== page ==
As there were few participants, descriptive statistics were computed using frequencies and cross-tabulations. The frequency with which all participants chose a specific emoticon was calculated to indicate the level of satisfaction with the programme. Cross-tabulations were used to compare and show relationships between pre- and post-test data (Alkin, 2011:172). This allowed the researcher to depict the number of participants who reported one of the categories, for example from "yes" to "no" in relation to the total number of participants. Therefore, we compiled cross-tabulations of the pre- and post-test results, where the pre-test results were listed vertically and the post-test results were listed horizontally. Descriptive statistics are routinely used to summarise pilot testing and evaluation outcomes of a study (Beins & McCarthy, 2012:106) and to describe the data sets (Bonds-Raacke & Raacke, 2012:244), but not to examine the impact of an intervention (Tripodi & Bender, 2010:120). In alignment with the view of Tripodi and Bender (2010:123), the author used descriptive statistics t o determine the degree to which the participants were satisfied with the intervention, their views on how it was implemented, their perceptions of which lesson activities were effective or not, which materials and resources were adequate and efficient or not; and to suggest ways to improve the intervention.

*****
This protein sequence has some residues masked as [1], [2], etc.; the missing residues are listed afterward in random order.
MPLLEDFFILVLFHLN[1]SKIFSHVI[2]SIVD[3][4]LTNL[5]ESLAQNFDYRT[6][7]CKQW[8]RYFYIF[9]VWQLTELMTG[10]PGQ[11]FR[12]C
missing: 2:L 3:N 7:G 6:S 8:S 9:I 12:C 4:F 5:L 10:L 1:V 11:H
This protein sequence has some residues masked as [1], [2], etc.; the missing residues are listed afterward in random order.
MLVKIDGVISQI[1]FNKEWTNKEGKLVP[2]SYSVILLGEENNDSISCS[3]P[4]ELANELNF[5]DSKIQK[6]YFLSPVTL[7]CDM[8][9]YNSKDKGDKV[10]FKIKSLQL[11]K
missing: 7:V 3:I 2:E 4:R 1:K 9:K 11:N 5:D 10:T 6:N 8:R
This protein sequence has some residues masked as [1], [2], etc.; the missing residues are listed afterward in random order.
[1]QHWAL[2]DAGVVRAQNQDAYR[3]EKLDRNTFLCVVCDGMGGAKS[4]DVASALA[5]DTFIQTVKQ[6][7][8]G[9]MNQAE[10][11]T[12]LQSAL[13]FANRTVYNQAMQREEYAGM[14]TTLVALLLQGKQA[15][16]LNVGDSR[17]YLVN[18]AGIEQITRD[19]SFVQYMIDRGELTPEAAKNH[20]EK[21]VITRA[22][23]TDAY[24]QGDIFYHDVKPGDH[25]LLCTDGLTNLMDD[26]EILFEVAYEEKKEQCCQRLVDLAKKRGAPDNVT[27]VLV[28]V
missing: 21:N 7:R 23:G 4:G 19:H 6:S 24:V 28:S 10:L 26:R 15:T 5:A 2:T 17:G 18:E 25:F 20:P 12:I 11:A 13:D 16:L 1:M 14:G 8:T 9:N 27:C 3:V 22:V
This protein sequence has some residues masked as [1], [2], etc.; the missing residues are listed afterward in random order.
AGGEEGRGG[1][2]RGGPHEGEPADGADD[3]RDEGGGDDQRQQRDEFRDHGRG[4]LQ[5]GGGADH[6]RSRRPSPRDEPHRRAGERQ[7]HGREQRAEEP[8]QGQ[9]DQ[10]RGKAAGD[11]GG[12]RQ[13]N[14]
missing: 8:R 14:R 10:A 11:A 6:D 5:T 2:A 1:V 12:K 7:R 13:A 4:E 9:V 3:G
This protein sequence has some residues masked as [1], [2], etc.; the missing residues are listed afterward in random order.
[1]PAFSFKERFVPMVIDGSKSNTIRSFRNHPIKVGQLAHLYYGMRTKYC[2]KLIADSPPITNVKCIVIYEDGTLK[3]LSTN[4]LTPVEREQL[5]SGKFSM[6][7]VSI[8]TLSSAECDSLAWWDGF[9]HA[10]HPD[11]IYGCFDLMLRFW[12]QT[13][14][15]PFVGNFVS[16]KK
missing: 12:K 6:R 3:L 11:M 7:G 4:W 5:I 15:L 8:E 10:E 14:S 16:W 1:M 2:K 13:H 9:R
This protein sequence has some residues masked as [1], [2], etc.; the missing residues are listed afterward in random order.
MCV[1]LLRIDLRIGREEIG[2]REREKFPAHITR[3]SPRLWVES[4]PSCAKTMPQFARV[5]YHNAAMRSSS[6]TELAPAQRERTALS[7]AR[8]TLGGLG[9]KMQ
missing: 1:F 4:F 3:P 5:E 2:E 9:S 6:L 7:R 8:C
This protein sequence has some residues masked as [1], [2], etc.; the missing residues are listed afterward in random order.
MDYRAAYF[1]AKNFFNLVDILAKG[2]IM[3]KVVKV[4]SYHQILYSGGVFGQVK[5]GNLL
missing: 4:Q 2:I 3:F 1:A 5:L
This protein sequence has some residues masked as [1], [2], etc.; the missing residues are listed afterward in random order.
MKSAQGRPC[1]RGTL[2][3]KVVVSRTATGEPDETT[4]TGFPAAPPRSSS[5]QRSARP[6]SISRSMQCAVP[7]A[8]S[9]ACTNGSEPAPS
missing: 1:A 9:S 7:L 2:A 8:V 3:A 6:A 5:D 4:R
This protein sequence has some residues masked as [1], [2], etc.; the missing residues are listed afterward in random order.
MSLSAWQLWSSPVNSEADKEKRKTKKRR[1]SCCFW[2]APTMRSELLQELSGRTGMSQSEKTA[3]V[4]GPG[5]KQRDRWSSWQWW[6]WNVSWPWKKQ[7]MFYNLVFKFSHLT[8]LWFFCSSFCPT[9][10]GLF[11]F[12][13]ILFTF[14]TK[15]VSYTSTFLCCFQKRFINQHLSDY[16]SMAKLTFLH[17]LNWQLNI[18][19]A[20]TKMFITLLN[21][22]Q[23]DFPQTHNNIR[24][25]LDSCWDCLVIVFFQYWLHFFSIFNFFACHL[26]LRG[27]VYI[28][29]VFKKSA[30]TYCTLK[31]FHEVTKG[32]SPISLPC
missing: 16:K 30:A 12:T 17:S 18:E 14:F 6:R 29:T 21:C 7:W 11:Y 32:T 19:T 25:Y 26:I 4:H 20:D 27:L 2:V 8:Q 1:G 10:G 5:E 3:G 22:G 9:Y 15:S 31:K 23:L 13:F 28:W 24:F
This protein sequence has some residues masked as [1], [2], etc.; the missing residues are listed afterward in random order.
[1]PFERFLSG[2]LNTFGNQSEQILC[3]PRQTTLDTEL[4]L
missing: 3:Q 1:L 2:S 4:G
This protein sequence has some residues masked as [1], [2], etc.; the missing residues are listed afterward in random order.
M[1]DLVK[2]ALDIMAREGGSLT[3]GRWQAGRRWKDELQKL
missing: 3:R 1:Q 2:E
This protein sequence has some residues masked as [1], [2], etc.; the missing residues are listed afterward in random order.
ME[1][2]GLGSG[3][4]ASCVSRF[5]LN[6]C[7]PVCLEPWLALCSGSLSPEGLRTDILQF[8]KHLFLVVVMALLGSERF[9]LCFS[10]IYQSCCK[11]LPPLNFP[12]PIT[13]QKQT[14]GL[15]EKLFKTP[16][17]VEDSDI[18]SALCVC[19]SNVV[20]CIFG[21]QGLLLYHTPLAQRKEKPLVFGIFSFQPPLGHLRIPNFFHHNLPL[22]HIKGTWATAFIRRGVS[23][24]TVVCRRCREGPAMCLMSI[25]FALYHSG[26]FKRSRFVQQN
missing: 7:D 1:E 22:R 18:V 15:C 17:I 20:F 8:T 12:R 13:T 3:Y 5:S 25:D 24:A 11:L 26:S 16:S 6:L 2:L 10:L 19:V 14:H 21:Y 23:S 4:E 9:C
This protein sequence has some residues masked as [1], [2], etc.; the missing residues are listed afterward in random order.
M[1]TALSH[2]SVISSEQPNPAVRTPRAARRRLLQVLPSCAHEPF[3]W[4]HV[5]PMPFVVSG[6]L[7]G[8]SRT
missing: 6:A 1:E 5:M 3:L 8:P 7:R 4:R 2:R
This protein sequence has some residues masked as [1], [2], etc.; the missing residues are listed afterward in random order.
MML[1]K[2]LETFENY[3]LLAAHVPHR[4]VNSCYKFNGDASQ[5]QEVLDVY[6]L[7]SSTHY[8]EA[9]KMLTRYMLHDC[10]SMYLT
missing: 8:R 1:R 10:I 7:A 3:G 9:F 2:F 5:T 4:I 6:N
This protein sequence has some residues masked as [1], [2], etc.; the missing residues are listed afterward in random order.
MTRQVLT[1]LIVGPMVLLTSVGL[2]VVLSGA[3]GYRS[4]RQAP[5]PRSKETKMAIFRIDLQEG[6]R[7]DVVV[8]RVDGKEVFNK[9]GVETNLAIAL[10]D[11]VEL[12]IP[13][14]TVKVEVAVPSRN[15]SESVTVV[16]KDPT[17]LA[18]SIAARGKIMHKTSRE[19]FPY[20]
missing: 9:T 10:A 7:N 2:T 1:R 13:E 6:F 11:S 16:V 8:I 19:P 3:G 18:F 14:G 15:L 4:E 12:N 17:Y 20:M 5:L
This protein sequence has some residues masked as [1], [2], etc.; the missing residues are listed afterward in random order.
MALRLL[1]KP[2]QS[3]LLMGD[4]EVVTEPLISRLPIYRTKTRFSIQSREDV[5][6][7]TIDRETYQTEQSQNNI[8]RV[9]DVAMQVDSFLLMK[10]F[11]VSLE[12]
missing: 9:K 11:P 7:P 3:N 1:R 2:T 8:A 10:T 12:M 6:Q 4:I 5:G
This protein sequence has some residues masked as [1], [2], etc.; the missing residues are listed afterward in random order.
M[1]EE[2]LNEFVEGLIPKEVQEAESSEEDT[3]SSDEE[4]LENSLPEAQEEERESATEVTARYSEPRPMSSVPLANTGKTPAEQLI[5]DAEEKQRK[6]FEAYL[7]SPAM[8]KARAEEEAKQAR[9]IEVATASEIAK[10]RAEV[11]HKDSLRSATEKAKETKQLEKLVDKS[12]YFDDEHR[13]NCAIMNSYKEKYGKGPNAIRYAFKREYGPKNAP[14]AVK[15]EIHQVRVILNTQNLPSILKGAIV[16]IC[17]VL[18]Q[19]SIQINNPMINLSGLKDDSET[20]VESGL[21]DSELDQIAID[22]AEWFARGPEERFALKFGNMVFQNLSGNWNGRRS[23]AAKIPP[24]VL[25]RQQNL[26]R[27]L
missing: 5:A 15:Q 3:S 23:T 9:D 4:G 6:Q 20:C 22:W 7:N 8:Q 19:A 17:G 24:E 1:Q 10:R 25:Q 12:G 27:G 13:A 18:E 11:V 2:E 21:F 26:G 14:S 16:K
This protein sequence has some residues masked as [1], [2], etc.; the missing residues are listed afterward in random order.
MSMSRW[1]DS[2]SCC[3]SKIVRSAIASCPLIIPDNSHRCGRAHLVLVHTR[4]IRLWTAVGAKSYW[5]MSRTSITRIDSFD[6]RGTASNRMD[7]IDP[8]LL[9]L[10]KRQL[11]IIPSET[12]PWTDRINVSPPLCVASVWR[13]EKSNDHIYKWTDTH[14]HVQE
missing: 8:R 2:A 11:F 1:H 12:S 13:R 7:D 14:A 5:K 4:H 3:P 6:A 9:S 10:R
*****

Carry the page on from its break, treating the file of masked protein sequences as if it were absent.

The author ensured trustworthiness by employing strategies such as triangulation and the theory-driven model, which has high construct validity (Chen, 2015), to establish content validity and ensure that the measuring instrument provided accurate and warranted interpretations that can lead to valid inferences in the quantitative phase. As such, the author conducted an extensive literature review in search of techniques that other researchers have used to learn lessons that would guide her in the design of the data-collection instruments. (Rubin & Babbie, 2011:148; Leedy & Ormrod, 2013:92). To ensure construct validity, the author sought feedback on the relevance and usefulness of the instruments she developed and received guidance and suggestions from a statistician to ensure that the instruments are valid to facilitate statistical analysis. To enhance the reliability of the measuring instrument, the author conducted the entire research process in a consistent manner, at all times ensuring there was standardisation in the way the data-collection instruments were administered (Creswell, 2014:201).